Mycorrhiza
A mycorrhiza is a symbiotic association between a fungus and the roots of a vascular plant....

 associated with tree root systems can release inorganic nutrients from minerals such as apatite or biotite and transfer these nutrients to the trees, thus contributing to tree nutrition. It was also recently evidenced that bacterial communities can impact mineral stability leading to the release of inorganic nutrients. To date a large range of bacterial strains or communities from diverse genera have been reported to be able to colonize mineral surfaces and/or to weather minerals, and for some of them a plant growth promoting effect was demonstrated. The demonstrated or hypothesised mechanisms used by bacteria to weather minerals include several oxidoreduction and dissolution reactions as well as the production of weathering agents, such as protons, organic acids and chelating molecules.

Building weathering

Buildings made of any stone, brick or concrete are susceptible to the same weathering agents as any exposed rock surface. Also statue
Statue
A statue is a sculpture in the round representing a person or persons, an animal, an idea or an event, normally full-length, as opposed to a bust, and at least close to life-size, or larger...

s, monuments and ornamental stonework can be badly damaged by natural weathering processes. This is accelerated in areas severely affected by acid rain
Acid rain
Acid rain is a rain or any other form of precipitation that is unusually acidic, meaning that it possesses elevated levels of hydrogen ions . It can have harmful effects on plants, aquatic animals, and infrastructure. Acid rain is caused by emissions of carbon dioxide, sulfur dioxide and nitrogen...

.

See also

  • Aeolian processes
  • Biorhexistasy
    Biorhexistasy
    The Theory of Biorhexistasy describes climatic conditions necessary for periods of soil formation separated by periods of soil erosion. Proposed by pedologist H...

  • Case hardening of rocks
    Case hardening of rocks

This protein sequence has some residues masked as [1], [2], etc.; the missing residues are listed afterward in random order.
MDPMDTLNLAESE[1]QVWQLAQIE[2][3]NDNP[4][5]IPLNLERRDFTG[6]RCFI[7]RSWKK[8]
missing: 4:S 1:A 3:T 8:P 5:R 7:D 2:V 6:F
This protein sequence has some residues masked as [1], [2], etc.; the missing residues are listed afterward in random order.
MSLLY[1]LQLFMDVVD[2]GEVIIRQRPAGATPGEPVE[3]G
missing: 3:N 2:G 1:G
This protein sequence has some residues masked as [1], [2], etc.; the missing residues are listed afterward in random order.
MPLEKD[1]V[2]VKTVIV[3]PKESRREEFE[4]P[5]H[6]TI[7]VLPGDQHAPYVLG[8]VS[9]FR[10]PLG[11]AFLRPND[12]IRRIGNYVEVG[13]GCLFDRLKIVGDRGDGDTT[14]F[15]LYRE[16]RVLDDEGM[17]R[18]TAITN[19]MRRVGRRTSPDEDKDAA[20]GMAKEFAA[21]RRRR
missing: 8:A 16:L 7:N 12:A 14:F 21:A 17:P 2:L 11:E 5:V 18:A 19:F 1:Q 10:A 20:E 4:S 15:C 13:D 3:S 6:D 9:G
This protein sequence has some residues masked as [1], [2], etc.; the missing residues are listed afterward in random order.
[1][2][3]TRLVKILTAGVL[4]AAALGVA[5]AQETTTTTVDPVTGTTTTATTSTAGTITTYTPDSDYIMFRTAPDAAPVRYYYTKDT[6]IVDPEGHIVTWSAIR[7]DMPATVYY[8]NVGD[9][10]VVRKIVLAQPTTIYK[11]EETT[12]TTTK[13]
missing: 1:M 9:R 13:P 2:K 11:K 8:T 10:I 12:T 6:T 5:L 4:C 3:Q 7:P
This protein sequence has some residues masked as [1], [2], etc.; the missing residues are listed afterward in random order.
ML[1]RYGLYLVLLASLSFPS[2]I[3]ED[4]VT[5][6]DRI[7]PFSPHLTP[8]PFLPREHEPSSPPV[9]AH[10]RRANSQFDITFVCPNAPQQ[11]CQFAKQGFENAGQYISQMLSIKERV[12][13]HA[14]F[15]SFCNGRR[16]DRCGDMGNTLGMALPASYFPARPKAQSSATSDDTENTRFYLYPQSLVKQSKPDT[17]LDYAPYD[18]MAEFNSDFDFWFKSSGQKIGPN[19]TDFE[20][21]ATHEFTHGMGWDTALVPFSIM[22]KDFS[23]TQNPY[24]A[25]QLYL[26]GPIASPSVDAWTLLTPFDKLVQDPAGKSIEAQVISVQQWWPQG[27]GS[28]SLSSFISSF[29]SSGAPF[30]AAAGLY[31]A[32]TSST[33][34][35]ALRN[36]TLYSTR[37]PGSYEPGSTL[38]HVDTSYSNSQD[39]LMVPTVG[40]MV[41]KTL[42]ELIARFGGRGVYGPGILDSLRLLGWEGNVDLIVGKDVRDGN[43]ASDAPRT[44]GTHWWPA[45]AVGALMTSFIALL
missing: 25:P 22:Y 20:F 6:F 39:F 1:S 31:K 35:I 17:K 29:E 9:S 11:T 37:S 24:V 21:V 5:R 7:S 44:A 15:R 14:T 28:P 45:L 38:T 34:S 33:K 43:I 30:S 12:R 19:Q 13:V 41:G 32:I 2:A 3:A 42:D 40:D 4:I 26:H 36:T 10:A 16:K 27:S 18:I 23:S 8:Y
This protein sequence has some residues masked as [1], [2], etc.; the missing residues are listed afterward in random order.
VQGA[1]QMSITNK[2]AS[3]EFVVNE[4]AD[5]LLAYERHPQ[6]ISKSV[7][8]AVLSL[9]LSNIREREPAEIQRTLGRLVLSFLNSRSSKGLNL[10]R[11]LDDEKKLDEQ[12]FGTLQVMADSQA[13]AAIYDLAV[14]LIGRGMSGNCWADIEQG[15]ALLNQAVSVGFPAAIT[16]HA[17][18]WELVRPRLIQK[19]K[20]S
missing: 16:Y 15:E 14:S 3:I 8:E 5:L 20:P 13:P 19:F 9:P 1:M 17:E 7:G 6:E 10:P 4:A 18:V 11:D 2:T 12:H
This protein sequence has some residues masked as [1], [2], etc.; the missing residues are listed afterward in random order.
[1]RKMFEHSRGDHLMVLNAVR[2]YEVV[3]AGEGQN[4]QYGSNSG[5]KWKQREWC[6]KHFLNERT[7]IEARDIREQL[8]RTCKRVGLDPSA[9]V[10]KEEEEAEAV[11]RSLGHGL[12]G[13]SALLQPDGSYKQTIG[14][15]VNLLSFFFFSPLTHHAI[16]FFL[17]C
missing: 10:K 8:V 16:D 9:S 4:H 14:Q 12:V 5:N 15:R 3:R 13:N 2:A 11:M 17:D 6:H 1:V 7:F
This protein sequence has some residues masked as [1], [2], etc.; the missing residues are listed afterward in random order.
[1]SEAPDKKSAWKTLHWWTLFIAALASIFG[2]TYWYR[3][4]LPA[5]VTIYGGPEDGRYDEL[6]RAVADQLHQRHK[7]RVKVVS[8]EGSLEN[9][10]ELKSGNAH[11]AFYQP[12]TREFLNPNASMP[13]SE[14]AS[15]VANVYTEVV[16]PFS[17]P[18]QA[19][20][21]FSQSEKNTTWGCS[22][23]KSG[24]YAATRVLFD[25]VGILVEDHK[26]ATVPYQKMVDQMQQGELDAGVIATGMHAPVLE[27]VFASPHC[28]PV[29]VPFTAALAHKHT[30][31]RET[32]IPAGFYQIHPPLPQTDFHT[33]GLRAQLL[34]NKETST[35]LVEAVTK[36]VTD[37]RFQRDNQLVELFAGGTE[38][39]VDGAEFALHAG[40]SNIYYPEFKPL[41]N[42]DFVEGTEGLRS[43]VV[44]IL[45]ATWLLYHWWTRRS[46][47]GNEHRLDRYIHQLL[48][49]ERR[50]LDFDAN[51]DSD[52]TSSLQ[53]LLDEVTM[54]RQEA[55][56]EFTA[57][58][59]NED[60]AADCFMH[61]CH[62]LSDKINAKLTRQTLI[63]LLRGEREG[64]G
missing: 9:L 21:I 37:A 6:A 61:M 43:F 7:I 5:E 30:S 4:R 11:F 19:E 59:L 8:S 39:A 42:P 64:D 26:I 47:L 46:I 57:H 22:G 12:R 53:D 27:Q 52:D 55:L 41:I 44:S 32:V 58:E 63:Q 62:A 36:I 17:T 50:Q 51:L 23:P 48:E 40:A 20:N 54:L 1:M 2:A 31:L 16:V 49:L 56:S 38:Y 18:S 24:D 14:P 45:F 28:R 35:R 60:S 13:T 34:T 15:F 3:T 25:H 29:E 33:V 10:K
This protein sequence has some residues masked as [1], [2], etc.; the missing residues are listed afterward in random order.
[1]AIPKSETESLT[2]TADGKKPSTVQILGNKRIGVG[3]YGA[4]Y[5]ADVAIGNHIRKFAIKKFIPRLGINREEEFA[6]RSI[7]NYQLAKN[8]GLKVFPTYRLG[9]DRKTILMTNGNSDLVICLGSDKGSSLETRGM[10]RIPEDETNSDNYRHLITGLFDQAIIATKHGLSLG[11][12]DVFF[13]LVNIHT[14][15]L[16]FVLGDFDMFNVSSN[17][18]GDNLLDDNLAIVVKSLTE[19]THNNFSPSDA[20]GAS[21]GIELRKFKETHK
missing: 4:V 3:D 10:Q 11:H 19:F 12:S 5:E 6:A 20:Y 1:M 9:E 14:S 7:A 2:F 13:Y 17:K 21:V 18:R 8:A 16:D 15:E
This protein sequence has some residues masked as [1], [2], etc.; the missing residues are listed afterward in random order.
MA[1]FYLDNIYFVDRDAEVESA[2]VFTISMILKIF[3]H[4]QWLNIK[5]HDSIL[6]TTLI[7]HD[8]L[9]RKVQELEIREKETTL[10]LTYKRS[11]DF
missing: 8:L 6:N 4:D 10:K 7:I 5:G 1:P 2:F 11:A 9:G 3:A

Case hardening is a weathering phenomenon of rock surface induration. It is observed commonly in: felsic alkaline rocks, such as nepheline syenite, phonolite and trachyte; pyroclastic rocks, as pyroclastic flow deposit, fine air-fall deposits and vent-filling pyroclastic deposits; sedimentary...

  • Decomposition
    Decomposition
    Decomposition is the process by which organic material is broken down into simpler forms of matter. The process is essential for recycling the finite matter that occupies physical space in the biome. Bodies of living organisms begin to decompose shortly after death...

  • Environmental chamber
    Environmental chamber
    An environmental chamber is an enclosure used to test the effects of specified environmental conditions on biological items, industrial products, materials, and electronic devices and components. Environmental chambers help evaluate product quality and reliability, and identify manufacturing flaws...

  • Eluvium
    Eluvium
    Eluvium is the moniker of ambient recording artist Matthew Cooper, who currently resides in Portland, Oregon. Cooper, who was born in Tennessee and raised in Louisville, Kentucky before relocating to the Northwest, is known for blending various genres of experimental music including shoegaze,...

  • Erosion
    Erosion
    Erosion is when materials are removed from the surface and changed into something else. It only works by hydraulic actions and transport of solids in the natural environment, and leads to the deposition of these materials elsewhere...

  • Pedogenesis
    Pedogenesis
    Pedogenesis is the science and study of the processes that lead to the formation of soil ' and first explored by the Russian geologist Vasily Dokuchaev , the so called grandfather of soil science, who determined that soil formed over time as a consequence of...

  • Soil production function
    Soil production function
    Soil production function refers to the rate of bedrock weathering into soil as a function of soil thickness.A general model suggested that the rate of physical weathering of bedrock can be represented as an exponential decline with soil thickness:...

  • Space weathering
    Space weathering
    Space weathering is a blanket term used for a number of processes that act on any body exposed to the harsh space environment. Airless bodies incur many weathering processes:* collisions of galactic cosmic rays and solar cosmic rays,* irradiation, implantation, and sputtering from solar wind...

  • Spheroidal weathering
    Spheroidal weathering
    Spheroidal weathering is a type of chemical weathering that creates rounded boulders and helps to create domed monoliths. This should not be confused with stream abrasion, a physical process which also creates rounded rocks on a much smaller scale...

  • Weather testing of polymers
    Weather testing of polymers
    Weather testing of polymers is the controlled polymer degradation and polymer coating degradation under lab or natural conditions.Just like erosion of rocks, natural phenomena can cause degradation in polymer systems. The elements of most concern to polymers are Ultraviolet radiation, moisture and...

  • Weathering steel